Prime Minister of St. Kitts and Nevis the Hon. Dr. Timothy Harris denies he’s trying to disenfranchise voters, indicating he’s seeking to implement a fairer electoral system in the Federation with recent changes to the National Assembly Elections act.

The Government late last month brought the National Assembly Elections Amendment bill 2018 and gave its first reading in the parliament. The bill seeks to introduce a residency requirement for nationals of six months to be eligible to vote in a particular constituency.

Many in the public view the move as a mechanism to prevent Nationals from overseas to vote. However Prime Minister Harris indicated at his most recent press conference the move signals their willingness to bring real change to the system.

He said, “The list will be cleaned up, a brand new enumeration exercise will be meticulously pursued. The electoral boundaries commission will shortly be activated and since we operate on a constituency basis voters are expected to vote where they reside.”

Dr. Harris indicated that it was unfair for voters who ordinarily reside in St. Pauls, but seek to determine the election outcome for the people residing in Old Road. “Our effort to bring a fairer electoral system is not intended to disenfranchise any group or anyone.”

He highlighted however, that there is no intention to highlight any voter. “For the record, this government does not discriminate against our citizens. The law is the law, for nationals registering and voting whether they live in New York or Parson Ground, the residency requirement obtains for all.

“Every country determines the requirements for voting and we have adopted some clear rules. The residency requirements is not new for St. Kitts and Nevis.”

PM Harris recounted former Premier Sir Lee Llewellyn Moore’s resistance to the issue. “I can still recall the eloquence of Sir Lee Moore on this matter arguing against conflating citizenship and the right to vote. There are distinct concepts and entitlements he reminded us. The mere act of citizenship is not of and by itself a sufficient qualification to vote.”

He however indicated that not all citizens of the Federation have an entitlement to vote. “Our system, for example, predicated on the principle of adult suffrage. In the context of St. Kitts and Nevis it then means a citizens or National who has not yet made 18 years no matter if he or she is working cannot vote.”

He continued, “That I think dramatizes the point, we have to make the clear distinction between citizenship and right to vote. I say that to bring those examples to show there are distinct concepts that we have to treat with.”

Dr. Harris admitted those who oppose the residency argument are logical in their view, and indicated the length of time is open for discussion. “There is a reasonable argument about the period of the residency requirement. Should it be six months, should it be six weeks or six years these are things as the debate continues we are going to be able to reach a happy medium with respect to that.”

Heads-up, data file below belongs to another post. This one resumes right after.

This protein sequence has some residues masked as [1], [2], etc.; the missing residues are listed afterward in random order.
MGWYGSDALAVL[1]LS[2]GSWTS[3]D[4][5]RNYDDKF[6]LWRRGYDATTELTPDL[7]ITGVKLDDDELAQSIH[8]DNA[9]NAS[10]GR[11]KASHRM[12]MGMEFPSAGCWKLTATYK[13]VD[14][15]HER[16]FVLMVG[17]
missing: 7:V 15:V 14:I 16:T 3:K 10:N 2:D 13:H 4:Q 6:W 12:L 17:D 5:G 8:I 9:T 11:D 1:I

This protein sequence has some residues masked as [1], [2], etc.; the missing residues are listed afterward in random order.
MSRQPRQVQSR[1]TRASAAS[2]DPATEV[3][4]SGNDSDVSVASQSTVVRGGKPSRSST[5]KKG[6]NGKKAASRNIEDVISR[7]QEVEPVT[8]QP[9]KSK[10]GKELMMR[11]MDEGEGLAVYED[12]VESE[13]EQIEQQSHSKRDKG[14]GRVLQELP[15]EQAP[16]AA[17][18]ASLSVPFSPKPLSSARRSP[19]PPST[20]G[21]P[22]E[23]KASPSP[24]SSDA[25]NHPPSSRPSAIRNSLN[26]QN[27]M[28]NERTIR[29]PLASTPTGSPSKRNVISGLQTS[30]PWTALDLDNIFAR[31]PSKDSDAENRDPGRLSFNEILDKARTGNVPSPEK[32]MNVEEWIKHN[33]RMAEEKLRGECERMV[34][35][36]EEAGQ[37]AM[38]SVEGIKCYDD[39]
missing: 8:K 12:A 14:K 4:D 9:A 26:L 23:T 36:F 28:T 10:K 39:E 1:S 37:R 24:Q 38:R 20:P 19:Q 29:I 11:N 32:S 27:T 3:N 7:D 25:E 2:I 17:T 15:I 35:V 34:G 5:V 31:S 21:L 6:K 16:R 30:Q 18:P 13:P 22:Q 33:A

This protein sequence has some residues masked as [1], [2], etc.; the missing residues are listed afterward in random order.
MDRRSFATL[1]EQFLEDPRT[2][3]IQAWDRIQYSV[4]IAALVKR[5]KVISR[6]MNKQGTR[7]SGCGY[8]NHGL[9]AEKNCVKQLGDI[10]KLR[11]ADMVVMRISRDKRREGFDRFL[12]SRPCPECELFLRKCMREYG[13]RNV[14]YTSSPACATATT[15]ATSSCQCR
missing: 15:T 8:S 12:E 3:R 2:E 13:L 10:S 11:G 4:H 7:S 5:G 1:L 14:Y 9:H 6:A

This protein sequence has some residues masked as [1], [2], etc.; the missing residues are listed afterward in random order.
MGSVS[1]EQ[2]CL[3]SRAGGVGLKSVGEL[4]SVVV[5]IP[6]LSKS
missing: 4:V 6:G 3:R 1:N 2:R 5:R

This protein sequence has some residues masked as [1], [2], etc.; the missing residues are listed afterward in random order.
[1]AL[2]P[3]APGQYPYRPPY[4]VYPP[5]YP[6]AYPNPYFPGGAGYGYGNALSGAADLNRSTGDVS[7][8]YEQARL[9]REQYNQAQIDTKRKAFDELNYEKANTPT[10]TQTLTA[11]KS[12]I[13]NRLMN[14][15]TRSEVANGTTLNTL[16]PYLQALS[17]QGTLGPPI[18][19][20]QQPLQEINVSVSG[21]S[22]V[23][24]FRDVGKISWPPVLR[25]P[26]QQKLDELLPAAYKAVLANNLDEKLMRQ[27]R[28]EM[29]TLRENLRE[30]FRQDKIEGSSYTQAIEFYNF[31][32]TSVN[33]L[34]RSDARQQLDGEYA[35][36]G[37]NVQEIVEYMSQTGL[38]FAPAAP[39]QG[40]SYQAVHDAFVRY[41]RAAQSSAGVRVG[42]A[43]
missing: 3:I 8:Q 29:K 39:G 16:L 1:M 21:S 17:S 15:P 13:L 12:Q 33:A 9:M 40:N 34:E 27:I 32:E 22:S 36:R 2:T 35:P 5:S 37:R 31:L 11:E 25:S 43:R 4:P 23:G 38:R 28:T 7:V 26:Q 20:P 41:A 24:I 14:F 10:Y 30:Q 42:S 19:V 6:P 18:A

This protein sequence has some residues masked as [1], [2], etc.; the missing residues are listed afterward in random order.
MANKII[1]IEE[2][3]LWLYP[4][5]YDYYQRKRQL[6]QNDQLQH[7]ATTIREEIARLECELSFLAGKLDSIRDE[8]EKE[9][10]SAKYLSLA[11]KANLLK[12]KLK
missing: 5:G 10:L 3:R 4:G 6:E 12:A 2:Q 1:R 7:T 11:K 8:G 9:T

He reminded that they only had the first reading of the Bill to gauge the public’s response. “The amendment when it becomes law will affect all of us whether you live here or elsewhere in terms of requirement for residency. There is no political motive with respect to its implementation. If you go back to several of the reports from observer missions they will speak to the issue of residency requirement being clearer as one way of ensuring a greater perception of fairness in the system.”

He gave an example using former Prime Minister Dr. Denzil Douglas of how the current system can cause concerns.

“It is one thing for the Leader of the Opposition to boast that he is a St. Pauls man and live on Main Street …and it is another thing for the voter in East Basseterre to go to Bird Rock and see the same man who supposed to be in St. Pauls voting in East Basseterre.”

“These are issues we must confront if we are to give the public a better confidence in the system and avoid calculated manipulation of electoral outcomes,” Harris reiterated.

The Prime Minister acknowledged that the issue will not get 100 percent consensus but called for the establishment of a principle to be guided that woks for everyone.

“So what you need is to get the principle right. In terms of the implementation of the principle there may be points of preference. Some may say six months is too little some may say three years.”

He also indicated that the residency requirement is very popular in the region. “In Antigua and Barbuda six months, Bahamas three months, Barbados three months, Belize two months in the BVI you have to be resident and in the Cayman Islands you have to be resident for two years.

“What we are doing in nothing so new and disastrous, it is what some of the best practices are throughout the region and beyond and that is what we are trying to do.”

He added that the residency requirement pertains to every voter in St. Kitts and Nevis. “It makes a nonsense of the constituency process if people can willy-nilly move. The constituencies are geographically determined and therefore something must be wrong if you can have this where a bus load of people and more could suddenly get up one morning for the purpose of the election and have it in a particular district you can see the kind of tensions that can be created if we do not have good regulations.”

Many of the seats he reminded are won marginally and part of the tension come from those issues.